Last year’s starting seeds experiment did not end well. Like I had hoped, I was able to keep up on regular watering of the seeds. I also noted seed-starting mix, because of its ingredients and light weight, is a more efficient medium than potting soil when growing plants from seed.
So where did the experiment go wrong? I feel the egg containers I converted into seed-starting trays were too shallow. When a seedling seemed large enough to transplant into a small container, I had a difficult time removing it from the egg tray. The seed-starting medium often fell away from the plant as I attempted to scoop it out with a tablespoon. I also wonder if the spoon did not damage the delicate roots.
Using Peat Pots to Start Seeds
However, I am stubborn and the urge to grow something is too strong in late winter to resist! This year, I switched up the variable of the potting container to be small peat pots to plant along with the seedling when it is ready.
Seeds for 2015 Growing Season
I have a TON of seeds to use up. When the soil is warm and the last front has passed, many will be directly sown into the soil of the Lot. However, I selected a handful to try starting early, indoors, with seed-starting mix, and peat pots. The vow to water the pots at least once a day was also taken.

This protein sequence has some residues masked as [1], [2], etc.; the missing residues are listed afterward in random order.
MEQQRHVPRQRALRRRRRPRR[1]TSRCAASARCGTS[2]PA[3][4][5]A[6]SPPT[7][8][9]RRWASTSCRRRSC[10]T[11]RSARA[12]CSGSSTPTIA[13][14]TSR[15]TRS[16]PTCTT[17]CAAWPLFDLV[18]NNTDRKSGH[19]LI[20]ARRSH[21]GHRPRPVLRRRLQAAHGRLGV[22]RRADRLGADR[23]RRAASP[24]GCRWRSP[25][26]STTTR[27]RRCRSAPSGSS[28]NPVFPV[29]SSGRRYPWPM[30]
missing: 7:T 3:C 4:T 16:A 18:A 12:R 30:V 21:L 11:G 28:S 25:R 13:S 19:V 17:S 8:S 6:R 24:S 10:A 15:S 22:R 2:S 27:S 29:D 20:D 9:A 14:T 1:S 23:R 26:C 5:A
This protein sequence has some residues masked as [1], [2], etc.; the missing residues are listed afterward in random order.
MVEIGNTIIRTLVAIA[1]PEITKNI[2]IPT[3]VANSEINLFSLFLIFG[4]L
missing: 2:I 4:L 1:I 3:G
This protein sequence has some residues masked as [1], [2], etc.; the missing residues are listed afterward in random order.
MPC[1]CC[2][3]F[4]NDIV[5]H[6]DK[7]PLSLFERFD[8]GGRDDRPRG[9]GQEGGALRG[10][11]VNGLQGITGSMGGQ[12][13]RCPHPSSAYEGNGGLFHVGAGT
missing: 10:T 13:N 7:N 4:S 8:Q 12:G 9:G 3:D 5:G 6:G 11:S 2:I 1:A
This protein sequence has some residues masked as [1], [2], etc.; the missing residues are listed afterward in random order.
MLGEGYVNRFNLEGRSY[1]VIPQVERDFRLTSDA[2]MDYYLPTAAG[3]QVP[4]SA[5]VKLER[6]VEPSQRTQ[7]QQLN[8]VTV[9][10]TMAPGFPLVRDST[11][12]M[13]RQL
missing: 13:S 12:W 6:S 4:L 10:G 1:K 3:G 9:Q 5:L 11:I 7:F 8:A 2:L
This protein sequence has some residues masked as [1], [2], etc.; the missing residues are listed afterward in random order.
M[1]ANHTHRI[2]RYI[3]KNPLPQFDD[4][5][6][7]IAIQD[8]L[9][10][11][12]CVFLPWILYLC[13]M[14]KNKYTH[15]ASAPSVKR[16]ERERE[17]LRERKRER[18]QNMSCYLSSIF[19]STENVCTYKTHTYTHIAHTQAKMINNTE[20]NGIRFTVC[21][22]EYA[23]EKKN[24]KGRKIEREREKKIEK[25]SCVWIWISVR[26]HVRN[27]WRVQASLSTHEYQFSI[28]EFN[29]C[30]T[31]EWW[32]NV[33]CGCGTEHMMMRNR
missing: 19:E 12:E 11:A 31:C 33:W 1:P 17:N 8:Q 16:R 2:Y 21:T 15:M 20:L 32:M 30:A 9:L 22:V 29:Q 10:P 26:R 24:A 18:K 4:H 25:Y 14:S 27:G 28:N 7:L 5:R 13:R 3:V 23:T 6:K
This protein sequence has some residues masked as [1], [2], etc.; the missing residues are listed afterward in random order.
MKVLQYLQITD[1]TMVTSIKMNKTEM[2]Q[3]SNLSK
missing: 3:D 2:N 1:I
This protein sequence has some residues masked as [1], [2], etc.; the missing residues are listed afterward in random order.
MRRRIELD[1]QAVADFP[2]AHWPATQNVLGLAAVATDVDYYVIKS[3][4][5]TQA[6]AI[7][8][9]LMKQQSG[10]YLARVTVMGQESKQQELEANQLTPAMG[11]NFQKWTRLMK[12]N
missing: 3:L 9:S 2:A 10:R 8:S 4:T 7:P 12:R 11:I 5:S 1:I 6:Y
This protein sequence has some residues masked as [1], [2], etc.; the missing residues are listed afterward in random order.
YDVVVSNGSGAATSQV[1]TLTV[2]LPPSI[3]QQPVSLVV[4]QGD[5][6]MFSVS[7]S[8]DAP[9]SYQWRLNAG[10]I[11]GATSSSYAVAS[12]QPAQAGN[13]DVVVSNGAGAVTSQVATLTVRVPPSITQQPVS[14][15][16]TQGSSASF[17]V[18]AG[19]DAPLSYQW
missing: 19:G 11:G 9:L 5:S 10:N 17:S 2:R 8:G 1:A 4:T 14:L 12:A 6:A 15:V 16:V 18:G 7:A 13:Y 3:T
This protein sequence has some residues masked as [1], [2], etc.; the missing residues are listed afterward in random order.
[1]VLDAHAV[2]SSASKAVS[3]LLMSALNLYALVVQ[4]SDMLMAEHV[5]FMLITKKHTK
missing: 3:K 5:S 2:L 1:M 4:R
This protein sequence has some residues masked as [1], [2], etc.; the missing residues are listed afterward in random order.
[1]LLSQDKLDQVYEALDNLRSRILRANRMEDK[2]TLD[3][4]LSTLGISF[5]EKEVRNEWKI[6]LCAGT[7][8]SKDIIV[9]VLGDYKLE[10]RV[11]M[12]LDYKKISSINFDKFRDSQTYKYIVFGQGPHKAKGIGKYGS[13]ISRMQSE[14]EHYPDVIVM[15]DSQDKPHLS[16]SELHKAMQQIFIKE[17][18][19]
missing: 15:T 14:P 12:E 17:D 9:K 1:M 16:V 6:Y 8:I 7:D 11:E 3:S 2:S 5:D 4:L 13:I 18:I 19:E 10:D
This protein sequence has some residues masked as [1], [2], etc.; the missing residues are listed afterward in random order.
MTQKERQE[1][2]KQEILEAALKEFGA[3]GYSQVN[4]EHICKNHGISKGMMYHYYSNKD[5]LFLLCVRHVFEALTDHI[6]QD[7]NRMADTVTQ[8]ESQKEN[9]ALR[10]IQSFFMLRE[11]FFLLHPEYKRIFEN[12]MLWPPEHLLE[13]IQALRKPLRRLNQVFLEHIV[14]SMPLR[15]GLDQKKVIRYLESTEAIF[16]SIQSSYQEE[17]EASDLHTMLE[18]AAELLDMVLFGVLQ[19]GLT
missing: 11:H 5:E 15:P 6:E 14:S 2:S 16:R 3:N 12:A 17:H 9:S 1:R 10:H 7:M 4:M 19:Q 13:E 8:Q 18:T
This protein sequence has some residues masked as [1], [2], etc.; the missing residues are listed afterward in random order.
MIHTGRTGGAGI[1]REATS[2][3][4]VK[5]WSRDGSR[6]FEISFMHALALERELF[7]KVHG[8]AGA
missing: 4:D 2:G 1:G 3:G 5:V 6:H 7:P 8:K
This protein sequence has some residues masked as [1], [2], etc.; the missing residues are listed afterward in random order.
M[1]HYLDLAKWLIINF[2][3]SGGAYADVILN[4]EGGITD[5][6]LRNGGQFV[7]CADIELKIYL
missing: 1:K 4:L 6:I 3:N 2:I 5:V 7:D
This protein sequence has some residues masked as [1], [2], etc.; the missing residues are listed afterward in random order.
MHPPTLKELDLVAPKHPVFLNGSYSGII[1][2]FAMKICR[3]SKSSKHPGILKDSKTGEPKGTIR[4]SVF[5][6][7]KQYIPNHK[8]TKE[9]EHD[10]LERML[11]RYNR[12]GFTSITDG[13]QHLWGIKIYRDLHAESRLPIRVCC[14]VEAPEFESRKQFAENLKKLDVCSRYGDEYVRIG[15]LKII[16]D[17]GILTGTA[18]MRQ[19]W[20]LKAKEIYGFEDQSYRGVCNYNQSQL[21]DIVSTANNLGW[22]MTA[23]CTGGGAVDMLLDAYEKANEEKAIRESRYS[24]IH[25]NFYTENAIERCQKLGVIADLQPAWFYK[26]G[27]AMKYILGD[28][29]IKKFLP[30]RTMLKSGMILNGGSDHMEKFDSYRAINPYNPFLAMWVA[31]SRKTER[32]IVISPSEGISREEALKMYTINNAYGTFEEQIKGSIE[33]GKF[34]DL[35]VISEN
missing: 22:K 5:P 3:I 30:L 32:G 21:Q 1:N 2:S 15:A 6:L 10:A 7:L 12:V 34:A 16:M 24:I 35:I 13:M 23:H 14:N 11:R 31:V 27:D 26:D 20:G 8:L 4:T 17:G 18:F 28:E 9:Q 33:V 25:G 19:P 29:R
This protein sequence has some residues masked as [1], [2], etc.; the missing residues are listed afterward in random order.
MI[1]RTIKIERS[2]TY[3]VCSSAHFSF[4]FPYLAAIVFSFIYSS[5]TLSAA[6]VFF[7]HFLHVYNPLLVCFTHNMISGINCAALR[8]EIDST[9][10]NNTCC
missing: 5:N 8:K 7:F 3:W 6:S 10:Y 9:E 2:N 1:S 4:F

- Hyacinth Bean
- Black-eyed Susan Vine (Thunbergia alata)
- Canary Climber (Tropaelum peregrinum)
- Picotee Blue Morning Glory (Ipomoea purpurea)
- Heliotrope Dwarf Marine
- Chocolate Flower
- Sensation Picotee Cosmo (Bipinnatus picotee)
- Summer Nights Larkspur
- Black Barlow Columbine
- English Daisy (Bellis perennis)
- Butterfly Flower (Asclepias tuberosa)
- Malva Zebrina (Malva sylvestris zebrina)
- Prunella Pagoda (Prunella Grandiflora)
- Blanket Flower Burgundy (Gaillardia aristata)
- Verbena Moss (Verbena tenuisecta)
- Peppermint Candy Columbine (Aquilegia vulgaris)
- Black-eyed Susan Irish Eyes (Rudbeckia hirta)
- Sugar Peas
- Bush Beans
- Persian Cucumber
Two of the peat pot sets were planted on March 29th. The following two were planted on April 4th. There was no science or planning behind this decision. It was just the time I had available to plant the seeds. The tall seedling in the above photo is a sugar pea. The multiple green leaves are the English Daisies. However, yesterday is when I noticed the rest of the seeds breaking the surface. Here’s an up-close-and-personal shot.
It’s going to be fun watching the plants, noting how their grow patterns are similar and different. Hopefully I can successfully harden the plants off and have a smooth transplant outside onto the Lot. Then I’ll be able to compare these starters with the seeds direct sown into the soil.